What role do nanocrystals play in this method of drug removal, and how are the nanocrystals produced?
The hairy nanocrystals are a highly-charged biocompatible adsorbent that removes off-target DOX from the blood via electrostatic interactions. The adsorbent is produced via controlled sequential oxidation reactions on cellulose fibrils using periodate and chlorite to preferentially solubilize and cleave the disordered regions of cellulose.
There has never been a nanoparticle-based super-capacity drug capture system until now. Why do you think this is?
Due to the complex blood composition, charged nanoparticles typically lose their functionality in blood as a result of ionic strength and protein-mediated aggregation via several mechanisms, such as charge screening and bridging. The HCNCs benefit from electrosteric stability.
What impact could the development of such a system have on future cancer treatment plans?
In terms of future cancer treatment plans, this technology has the potential to set the stage for next-generation, low-cost drug capture devices.
How does this novel method compare to conventional chemotherapies?
Developing materials that can specifically capture clinically relevant concentrations of chemotherapy drugs at physiological conditions without imposing adverse effects on cells is a particular challenge. The HCNCs immediately separate the drug from the physiological media, enabling the fast, high-efficiency and biocompatible detoxification of blood after localized chemotherapy.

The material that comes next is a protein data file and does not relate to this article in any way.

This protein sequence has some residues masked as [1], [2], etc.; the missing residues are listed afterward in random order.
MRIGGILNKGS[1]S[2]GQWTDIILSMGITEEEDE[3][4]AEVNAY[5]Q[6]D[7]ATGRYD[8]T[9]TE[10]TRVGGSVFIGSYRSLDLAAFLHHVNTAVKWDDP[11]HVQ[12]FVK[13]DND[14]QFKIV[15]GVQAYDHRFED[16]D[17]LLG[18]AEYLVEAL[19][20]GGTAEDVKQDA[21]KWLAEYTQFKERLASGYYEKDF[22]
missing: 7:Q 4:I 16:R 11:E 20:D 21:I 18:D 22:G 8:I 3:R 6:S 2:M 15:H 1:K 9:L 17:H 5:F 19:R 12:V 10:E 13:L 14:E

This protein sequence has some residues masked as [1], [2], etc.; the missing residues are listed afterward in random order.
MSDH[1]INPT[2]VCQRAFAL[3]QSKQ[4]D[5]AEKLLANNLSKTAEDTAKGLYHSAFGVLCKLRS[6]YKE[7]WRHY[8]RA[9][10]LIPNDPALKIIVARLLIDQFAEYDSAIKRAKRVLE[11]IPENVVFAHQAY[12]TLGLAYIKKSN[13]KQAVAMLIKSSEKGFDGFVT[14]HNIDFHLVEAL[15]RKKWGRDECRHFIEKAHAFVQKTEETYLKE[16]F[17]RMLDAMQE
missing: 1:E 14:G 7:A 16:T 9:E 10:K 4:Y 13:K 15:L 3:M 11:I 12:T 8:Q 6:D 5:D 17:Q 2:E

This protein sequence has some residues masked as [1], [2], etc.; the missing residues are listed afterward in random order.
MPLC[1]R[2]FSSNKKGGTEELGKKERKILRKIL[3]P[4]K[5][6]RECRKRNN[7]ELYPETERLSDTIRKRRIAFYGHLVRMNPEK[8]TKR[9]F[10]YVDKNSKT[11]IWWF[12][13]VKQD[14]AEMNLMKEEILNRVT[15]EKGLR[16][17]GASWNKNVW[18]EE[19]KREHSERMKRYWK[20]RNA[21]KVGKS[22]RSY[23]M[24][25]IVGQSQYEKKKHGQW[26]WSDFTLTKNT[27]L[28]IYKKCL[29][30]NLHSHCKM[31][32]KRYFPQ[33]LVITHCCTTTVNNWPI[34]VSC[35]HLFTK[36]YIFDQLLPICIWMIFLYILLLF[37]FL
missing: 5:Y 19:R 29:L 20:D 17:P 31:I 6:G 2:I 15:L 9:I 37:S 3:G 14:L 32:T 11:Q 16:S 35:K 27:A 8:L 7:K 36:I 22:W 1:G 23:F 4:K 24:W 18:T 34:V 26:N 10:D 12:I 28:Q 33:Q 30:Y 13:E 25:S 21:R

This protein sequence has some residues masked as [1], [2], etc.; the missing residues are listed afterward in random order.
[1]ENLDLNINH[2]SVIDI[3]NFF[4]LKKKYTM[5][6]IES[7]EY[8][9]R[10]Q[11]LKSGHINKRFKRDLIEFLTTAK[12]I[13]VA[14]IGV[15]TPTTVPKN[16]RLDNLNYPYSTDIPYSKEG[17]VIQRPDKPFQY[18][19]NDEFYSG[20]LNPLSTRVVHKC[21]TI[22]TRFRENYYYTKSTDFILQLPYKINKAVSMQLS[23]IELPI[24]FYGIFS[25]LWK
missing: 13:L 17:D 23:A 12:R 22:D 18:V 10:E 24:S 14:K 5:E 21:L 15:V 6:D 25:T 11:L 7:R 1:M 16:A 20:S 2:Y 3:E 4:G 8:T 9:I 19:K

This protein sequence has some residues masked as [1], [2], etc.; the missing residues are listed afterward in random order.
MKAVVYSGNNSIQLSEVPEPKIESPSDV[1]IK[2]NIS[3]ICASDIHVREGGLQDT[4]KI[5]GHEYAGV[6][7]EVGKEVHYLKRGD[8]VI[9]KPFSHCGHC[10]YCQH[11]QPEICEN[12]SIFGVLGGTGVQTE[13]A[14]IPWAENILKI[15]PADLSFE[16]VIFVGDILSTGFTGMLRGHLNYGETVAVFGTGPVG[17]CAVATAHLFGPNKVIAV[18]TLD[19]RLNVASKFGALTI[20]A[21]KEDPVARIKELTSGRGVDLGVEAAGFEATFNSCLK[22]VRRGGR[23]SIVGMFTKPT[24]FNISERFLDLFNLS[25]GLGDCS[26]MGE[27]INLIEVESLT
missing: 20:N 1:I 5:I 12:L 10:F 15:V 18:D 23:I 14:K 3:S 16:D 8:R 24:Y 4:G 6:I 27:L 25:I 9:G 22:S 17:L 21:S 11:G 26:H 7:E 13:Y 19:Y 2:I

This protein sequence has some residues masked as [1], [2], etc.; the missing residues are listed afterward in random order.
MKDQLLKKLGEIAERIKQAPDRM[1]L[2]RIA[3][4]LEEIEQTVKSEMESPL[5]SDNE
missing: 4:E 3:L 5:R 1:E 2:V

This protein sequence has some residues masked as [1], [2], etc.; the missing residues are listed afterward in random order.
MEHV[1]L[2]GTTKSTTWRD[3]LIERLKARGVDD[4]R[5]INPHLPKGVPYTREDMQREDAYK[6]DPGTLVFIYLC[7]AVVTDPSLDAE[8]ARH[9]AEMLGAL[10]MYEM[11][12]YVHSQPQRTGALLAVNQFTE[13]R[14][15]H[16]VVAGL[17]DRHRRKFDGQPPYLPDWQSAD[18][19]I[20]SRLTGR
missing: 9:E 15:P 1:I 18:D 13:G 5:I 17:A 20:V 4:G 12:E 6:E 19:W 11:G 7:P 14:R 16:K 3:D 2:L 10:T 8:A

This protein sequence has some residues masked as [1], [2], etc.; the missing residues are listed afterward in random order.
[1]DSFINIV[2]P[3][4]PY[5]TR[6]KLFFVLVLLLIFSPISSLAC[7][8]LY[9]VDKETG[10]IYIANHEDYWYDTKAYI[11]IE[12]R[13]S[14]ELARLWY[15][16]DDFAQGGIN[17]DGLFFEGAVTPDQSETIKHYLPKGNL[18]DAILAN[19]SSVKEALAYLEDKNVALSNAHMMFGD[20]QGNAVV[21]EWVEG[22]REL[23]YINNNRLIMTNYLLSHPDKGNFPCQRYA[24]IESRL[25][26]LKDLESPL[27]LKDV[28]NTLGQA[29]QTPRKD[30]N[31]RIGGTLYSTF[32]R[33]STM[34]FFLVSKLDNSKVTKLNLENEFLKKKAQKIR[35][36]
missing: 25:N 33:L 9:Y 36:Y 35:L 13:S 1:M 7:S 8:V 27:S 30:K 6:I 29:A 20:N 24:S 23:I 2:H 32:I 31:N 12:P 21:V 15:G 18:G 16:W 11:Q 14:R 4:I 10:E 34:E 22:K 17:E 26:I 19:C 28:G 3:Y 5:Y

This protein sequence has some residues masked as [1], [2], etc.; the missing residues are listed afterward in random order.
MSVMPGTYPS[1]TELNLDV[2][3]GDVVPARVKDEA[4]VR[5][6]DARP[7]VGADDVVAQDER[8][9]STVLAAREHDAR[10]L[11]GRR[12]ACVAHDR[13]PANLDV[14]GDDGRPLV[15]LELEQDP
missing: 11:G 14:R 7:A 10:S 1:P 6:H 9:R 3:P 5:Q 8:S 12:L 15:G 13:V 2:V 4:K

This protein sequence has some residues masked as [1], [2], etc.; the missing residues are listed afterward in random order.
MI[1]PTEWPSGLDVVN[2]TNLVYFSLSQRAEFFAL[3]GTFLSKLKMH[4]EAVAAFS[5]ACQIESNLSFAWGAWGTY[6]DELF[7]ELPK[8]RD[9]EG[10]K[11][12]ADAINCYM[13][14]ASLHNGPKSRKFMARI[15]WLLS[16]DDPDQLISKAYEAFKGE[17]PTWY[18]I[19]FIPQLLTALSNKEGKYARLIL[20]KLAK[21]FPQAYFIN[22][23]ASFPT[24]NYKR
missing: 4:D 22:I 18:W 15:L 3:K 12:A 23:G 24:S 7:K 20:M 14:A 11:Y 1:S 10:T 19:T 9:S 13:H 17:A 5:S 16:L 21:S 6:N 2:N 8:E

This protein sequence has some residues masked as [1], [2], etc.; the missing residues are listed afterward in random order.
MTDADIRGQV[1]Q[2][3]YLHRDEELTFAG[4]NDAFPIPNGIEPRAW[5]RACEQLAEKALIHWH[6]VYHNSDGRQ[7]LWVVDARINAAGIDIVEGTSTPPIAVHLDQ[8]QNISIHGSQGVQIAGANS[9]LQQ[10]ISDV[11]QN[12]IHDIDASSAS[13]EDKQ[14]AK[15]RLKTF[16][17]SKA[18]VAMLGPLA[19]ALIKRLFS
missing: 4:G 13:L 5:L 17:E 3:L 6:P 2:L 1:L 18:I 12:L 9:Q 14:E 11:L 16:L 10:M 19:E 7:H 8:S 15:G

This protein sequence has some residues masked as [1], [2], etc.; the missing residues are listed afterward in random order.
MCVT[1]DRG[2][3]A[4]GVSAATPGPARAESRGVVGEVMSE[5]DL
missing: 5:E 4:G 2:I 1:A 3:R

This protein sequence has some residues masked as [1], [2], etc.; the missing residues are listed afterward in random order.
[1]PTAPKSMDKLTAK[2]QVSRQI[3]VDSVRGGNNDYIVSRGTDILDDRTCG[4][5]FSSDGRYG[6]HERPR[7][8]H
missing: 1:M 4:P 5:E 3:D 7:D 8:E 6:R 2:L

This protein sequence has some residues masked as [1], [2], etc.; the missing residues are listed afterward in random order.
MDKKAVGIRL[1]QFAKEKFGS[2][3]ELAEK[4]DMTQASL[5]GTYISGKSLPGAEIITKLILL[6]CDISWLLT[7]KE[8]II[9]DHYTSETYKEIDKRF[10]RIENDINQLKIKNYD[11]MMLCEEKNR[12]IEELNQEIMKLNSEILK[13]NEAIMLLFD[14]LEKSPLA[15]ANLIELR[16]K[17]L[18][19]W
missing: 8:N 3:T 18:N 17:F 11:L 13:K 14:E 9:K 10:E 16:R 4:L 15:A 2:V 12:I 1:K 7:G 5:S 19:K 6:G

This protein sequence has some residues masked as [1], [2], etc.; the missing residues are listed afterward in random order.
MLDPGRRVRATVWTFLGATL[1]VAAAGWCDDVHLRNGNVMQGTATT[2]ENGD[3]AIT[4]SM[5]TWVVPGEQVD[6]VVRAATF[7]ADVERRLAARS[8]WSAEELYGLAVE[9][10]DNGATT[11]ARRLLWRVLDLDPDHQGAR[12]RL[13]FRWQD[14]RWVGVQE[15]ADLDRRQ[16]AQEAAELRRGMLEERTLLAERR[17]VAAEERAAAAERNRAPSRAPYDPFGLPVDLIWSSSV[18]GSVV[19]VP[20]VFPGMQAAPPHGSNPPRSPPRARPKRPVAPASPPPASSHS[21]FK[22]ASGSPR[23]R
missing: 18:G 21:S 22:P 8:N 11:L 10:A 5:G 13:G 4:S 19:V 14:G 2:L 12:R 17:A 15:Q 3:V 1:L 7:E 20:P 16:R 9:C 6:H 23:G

How did you test the efficacy of the nanocrystals? What were the results of your findings?
We investigated the mechanism of drug removal via altering ionic strength, pH and protein content and quantified the drug removal efficacy. Our HCNCs were compared with conventional nanocelluloses (e.g., cellulose nanocrystals, CNC) to shed light on the fundamental advantages of HCNC polyanionic hairs.
Image Credit: Shutterstock.com/Green Apple
In addition, in vitro cytotoxicity and hemocompatibility of HCNCs were investigated. We found that biocompatible anionic hairy CNCs remove more than 6,000 μg of DOX, one of the most common chemotherapy drugs, per 1 mg of nanoparticles. This is more than a 3,200% improvement compared with some of the most recent adsorbents, such as DNA-based materials.
Did you come across any challenges during your research, and if so, how did you overcome them?
The beauty of research is that it is full of ups and downs. As a mentor, I always try to train my mentees to conduct experiments with maximum accuracy and repeatability.
One of the main challenges for me was to train students who had no background in this field. So, I conducted the experiments for them, and taught them how to analyze the data and troubleshoot the experiments. Persistence and perseverance were key to our success.